Tuesday, July 20, 2010

The SEC's Goldman Sachs Settlement 

Here are the first two sentences of a Washington Examiner editorial dated 20 July 2010:
It seemed a little odd last week when the Securities and Exchange Commission settled its lawsuit against Goldman Sachs within two hours of Senate passage of the Democrats' Dodd-Frank financial reform bill. After all, who could ask for a more perfect backdrop than a successful prosecution of the investment colossus of Wall Street and a prime mover in the economic crisis of 2008?

Read more at the Washington Examiner: http://www.washingtonexaminer.com/opinion/Answers-needed-on-SEC_s-Goldman-deal-1001783-98789954.html#ixzz0uEeDTyQs

The piece goes on to note that the SEC action was filed on April 15 this year, which just happened to be a week before the financial reform bill was introduced in the Senate.

I think I might have had a moment when the gift of prophecy was bestowed on me. Here's what I wrote in this blog on this subject on 21 April:
Wednesday, April 21, 2010

The SEC's Goldman Lawsuit

After reading a whole bunch of articles and listening to a whole bunch of news stories and commentary about the SEC's lawsuit against Goldman Sachs, I find the timing vis a vis Obama's push for financial industry reform to be too cute by half. I do not believe the disclaimers by Rahm Emanuel and others that the White House or the DNC had no prior knowledge of the SEC action. As any literate person over the age of about 15 knows, politicians lie. Especially about things that help them get what they want.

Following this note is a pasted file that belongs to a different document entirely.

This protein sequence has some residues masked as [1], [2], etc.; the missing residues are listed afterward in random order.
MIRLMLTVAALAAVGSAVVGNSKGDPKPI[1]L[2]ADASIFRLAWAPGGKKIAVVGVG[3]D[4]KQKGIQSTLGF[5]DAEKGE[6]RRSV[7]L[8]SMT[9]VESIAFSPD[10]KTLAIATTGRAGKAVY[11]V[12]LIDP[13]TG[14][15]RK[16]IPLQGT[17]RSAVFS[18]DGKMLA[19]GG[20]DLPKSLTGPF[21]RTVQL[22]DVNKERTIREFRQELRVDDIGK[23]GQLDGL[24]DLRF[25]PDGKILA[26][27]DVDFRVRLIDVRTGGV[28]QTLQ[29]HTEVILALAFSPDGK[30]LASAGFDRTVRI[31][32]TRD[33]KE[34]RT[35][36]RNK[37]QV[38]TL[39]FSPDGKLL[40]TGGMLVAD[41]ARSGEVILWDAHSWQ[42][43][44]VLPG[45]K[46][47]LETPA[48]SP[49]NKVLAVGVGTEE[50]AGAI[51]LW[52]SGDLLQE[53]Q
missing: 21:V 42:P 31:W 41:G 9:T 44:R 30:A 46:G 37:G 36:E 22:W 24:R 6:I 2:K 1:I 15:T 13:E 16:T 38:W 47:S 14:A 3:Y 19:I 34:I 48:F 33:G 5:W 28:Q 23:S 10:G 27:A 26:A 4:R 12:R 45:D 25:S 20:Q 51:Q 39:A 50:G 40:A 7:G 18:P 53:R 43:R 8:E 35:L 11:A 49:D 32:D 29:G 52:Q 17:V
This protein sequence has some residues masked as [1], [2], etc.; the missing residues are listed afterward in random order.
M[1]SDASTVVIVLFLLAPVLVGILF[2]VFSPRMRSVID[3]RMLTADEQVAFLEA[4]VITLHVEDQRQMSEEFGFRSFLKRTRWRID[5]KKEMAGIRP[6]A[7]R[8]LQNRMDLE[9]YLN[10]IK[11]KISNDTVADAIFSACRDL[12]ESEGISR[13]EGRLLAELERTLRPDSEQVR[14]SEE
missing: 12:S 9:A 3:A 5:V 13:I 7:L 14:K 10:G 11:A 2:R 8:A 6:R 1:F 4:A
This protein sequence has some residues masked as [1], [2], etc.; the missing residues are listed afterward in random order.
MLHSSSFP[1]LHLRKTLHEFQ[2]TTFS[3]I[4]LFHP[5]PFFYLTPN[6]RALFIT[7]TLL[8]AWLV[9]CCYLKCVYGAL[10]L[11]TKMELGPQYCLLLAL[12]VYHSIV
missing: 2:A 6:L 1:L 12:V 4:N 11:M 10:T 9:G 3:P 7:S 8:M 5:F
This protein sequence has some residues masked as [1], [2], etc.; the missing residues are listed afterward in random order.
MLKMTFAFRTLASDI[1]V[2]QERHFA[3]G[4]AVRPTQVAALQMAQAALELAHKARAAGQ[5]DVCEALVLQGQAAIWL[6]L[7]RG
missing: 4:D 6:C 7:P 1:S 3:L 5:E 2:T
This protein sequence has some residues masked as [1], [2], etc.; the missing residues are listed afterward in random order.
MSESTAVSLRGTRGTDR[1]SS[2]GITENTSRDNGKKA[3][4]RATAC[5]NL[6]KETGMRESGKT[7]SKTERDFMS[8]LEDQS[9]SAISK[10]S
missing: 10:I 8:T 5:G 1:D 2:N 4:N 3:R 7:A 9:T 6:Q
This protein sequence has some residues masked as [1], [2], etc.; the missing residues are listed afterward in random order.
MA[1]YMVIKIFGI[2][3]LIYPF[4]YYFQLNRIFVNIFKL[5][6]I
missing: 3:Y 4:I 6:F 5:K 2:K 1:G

Then there are the stories about how much money Goldman's employees gave the Obama campaign, and how Obama's not going to give any of it back. There are other stories about the former Goldman employees occupying posts in the administration. Strange bedfellows, indeed.

Sorry, Charlie, I just don't believe in coincidences, especially in this administration.

I have no actual evidence of collusion, of course, but I'd like to go on record with a comment about how unsurprised I will be if, after a "decent" amount of time, the SEC and Goldman reach a settlement that either lets Goldman off the hook or has them paying a face-saving (to the SEC) but immaterial (to Goldman) sum in settlement, and all will once more be right with the world.

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I'm unsurprised.

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